David provides the voice for the UPS "What Can Brown Do for You" commercials. His voice can be heard in the Justice League cartoons. He has done voice work for early Adult Swim commercials for Inuyasha.[11]

He has worked with documentary filmmaker Ken Burns several times, narrating Burns' Jazz, Mark Twain, The War and Unforgivable Blackness: The Rise and Fall of Jack Johnson. David won the Emmy Award for Outstanding Voice-Over Performance for his work in the latter two films. He performs the narration duties in the BBC documentary, World War II: Behind Closed Doors.[12] The 2004 PBS documentary Ancient Refuge in the Holy Land [13] and the 2005 History Channel documentary Crusades: Crescent & the Cross focusing on the medieval Crusades were both narrated by him. David parodied his documentary work by narrating the 2012 episode of the NBC sitcom Community "Pillows and Blankets", a mockumentary revolving around a pillow fight between rival blanket forts.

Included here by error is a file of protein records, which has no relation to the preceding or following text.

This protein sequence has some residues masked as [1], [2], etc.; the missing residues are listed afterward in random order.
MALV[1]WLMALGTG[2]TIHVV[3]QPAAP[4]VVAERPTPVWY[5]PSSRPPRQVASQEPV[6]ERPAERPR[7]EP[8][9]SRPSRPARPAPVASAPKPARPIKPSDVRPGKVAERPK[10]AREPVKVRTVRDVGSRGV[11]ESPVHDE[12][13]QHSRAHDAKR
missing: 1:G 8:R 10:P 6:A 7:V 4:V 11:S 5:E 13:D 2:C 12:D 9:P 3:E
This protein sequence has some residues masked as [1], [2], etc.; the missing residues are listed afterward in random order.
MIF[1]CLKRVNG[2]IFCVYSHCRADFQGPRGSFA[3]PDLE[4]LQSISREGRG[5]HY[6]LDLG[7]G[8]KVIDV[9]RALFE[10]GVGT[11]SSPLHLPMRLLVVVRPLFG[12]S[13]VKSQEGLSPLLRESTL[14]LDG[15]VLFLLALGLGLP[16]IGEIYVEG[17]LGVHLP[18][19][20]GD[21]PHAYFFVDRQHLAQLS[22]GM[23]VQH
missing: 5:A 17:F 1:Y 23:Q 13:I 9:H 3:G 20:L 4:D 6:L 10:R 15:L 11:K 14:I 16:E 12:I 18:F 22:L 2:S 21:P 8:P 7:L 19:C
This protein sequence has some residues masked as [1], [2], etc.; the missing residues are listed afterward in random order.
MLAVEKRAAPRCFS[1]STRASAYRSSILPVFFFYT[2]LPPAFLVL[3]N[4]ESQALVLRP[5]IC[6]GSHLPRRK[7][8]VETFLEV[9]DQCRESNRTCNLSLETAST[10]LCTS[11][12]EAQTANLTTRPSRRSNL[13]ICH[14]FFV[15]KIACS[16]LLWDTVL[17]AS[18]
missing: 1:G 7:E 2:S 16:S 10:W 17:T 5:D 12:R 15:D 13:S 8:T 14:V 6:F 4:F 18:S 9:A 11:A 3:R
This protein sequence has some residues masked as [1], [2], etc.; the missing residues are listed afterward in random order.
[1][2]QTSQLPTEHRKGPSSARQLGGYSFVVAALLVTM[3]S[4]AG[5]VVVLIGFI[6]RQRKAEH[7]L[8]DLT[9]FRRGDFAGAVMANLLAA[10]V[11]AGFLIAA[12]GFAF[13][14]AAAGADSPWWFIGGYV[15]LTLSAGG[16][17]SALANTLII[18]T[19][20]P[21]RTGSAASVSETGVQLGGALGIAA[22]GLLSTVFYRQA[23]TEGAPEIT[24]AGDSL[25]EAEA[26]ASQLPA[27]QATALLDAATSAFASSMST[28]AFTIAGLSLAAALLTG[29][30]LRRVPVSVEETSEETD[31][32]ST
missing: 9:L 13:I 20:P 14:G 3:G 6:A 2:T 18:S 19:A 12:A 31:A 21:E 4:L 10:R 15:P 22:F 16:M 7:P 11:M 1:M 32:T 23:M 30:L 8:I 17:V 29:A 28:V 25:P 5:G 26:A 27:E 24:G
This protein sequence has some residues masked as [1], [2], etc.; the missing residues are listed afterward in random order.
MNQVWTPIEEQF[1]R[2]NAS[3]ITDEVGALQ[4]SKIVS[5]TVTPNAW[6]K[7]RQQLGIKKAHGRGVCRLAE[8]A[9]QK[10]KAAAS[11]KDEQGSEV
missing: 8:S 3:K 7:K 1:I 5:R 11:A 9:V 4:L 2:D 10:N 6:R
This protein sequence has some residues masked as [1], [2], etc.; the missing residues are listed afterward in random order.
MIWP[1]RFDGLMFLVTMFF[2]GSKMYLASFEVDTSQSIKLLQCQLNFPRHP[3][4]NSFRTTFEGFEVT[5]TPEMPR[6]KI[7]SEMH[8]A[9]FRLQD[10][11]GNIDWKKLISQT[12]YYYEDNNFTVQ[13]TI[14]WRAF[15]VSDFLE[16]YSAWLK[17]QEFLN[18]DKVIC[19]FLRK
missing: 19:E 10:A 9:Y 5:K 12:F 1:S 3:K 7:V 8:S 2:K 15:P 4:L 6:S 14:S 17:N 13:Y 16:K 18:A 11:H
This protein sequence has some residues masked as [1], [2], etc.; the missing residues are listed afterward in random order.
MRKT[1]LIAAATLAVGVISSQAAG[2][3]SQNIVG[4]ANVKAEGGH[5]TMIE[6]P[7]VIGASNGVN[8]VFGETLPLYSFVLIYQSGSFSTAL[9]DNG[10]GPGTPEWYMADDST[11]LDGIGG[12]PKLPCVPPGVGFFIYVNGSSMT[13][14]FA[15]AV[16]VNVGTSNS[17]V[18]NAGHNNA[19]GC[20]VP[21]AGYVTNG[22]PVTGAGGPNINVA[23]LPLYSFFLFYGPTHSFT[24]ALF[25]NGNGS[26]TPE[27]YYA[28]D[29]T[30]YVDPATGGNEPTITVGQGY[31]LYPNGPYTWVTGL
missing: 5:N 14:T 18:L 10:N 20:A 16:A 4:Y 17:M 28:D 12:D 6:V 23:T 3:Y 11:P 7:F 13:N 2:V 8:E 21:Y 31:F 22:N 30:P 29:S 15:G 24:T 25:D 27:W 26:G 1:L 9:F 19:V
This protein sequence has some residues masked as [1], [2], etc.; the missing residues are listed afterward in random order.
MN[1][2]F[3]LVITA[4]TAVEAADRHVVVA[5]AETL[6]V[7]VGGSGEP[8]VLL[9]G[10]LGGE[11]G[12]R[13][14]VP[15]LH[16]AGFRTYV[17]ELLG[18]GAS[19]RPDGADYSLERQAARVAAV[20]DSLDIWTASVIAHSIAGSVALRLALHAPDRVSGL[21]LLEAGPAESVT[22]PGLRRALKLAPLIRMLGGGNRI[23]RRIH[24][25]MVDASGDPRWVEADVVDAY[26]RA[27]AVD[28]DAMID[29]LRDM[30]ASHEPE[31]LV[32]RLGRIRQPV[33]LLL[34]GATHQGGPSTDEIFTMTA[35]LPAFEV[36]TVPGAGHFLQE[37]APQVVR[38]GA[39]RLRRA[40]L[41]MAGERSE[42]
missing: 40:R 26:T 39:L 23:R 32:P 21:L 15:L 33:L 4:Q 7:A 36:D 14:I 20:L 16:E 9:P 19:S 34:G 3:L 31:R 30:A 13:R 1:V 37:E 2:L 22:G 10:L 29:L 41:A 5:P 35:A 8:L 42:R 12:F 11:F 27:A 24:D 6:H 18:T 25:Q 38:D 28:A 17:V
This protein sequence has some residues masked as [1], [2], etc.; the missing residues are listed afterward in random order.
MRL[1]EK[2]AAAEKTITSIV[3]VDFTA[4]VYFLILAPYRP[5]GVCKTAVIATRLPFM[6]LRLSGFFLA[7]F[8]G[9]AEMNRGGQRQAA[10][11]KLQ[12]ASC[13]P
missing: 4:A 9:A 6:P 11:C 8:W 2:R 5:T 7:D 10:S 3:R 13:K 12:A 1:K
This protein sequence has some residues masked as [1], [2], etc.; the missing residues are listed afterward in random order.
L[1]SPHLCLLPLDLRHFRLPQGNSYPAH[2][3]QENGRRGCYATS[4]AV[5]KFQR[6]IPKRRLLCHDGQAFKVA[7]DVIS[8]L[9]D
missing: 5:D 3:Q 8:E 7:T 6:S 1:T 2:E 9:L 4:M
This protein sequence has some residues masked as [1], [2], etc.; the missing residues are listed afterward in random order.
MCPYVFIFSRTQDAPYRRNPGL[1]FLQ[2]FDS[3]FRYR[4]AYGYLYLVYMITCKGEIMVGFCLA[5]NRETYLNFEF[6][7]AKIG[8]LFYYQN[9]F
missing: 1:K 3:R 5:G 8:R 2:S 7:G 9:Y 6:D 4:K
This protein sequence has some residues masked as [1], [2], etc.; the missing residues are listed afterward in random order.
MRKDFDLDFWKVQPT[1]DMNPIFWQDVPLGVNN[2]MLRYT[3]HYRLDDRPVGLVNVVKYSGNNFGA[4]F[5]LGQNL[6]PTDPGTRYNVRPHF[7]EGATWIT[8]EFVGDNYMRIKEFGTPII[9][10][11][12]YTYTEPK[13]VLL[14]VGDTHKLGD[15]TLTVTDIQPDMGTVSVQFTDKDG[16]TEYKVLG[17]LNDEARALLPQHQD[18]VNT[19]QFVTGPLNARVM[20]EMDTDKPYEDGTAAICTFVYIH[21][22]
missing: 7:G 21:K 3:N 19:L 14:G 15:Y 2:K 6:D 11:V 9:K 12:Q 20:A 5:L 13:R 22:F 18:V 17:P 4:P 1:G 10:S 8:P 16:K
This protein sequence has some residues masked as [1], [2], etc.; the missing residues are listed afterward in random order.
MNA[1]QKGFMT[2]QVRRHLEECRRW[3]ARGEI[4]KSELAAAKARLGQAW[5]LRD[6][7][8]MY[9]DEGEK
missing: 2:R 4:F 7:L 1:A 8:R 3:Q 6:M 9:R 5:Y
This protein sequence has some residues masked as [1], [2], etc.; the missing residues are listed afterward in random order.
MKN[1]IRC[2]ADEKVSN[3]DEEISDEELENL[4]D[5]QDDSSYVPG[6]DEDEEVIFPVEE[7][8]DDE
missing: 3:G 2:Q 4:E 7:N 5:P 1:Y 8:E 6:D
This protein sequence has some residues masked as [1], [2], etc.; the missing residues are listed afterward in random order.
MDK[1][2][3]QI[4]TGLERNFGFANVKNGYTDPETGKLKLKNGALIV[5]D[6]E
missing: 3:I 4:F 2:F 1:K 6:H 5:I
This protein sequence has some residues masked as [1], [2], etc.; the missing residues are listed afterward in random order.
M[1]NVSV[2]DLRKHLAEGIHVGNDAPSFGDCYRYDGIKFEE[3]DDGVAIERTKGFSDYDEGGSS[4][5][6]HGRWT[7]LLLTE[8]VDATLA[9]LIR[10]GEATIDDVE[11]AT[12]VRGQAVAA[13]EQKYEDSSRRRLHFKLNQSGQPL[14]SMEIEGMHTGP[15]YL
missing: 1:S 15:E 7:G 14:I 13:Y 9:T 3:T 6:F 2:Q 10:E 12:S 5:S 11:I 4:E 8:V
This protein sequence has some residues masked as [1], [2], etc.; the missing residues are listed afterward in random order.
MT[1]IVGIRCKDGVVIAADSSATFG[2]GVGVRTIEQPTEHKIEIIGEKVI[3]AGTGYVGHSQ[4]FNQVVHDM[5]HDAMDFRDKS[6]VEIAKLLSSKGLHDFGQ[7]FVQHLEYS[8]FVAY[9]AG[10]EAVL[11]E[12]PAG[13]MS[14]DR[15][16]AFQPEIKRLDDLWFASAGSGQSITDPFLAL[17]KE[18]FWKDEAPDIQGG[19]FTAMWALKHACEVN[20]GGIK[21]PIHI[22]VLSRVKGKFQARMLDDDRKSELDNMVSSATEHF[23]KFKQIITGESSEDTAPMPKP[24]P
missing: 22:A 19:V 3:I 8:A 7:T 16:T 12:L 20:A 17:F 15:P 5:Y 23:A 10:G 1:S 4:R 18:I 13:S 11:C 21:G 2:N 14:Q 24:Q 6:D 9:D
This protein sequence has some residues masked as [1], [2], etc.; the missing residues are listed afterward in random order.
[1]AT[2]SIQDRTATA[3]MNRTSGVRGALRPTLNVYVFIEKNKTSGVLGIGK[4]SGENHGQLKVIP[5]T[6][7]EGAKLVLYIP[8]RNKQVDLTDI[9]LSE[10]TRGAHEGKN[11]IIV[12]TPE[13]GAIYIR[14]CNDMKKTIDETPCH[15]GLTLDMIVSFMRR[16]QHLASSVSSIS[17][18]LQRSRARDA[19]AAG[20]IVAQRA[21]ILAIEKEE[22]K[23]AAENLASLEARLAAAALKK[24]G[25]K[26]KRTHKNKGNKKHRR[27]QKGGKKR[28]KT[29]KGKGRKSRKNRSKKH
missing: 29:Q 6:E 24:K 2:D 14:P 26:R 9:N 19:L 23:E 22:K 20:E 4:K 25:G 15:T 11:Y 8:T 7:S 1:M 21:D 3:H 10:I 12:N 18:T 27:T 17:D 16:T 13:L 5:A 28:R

David has done voice-over work for many other documentaries including several for National Geographic and the documentary Comic Book Superheroes Unmasked for the History Channel. He replaced Paul Winfield as narrator for the A&E show City Confidential, taking over after Winfield's death in 2004. He voiced the trailer for the movie Primeval, which was released in the United States on January 12, 2007.

Additionally, David provided the voice of police detective Alex Cross for the audiobook versions of three novels by James Patterson: Cat and Mouse (1997), Pop Goes the Weasel (1999) and Roses are Red (2000).

Other voice roles include Bebe Proud Clone from The Proud Family Movie, Atlas from the Teen Titans animated series, the lone renegade male gorilla Tublat in The Legend of Tarzan, and the Decepticon Barricade in Transformers: The Game.

He recorded a public service announcement for Deejay Ra's "Hip-Hop Literacy" campaign. David has done voiceovers for promos on the Versus Network, particularly for college football. He recorded the narration for the opening of the World Wrestling Federation's (now Entertainment) WrestleMania 2000 pay-per-view.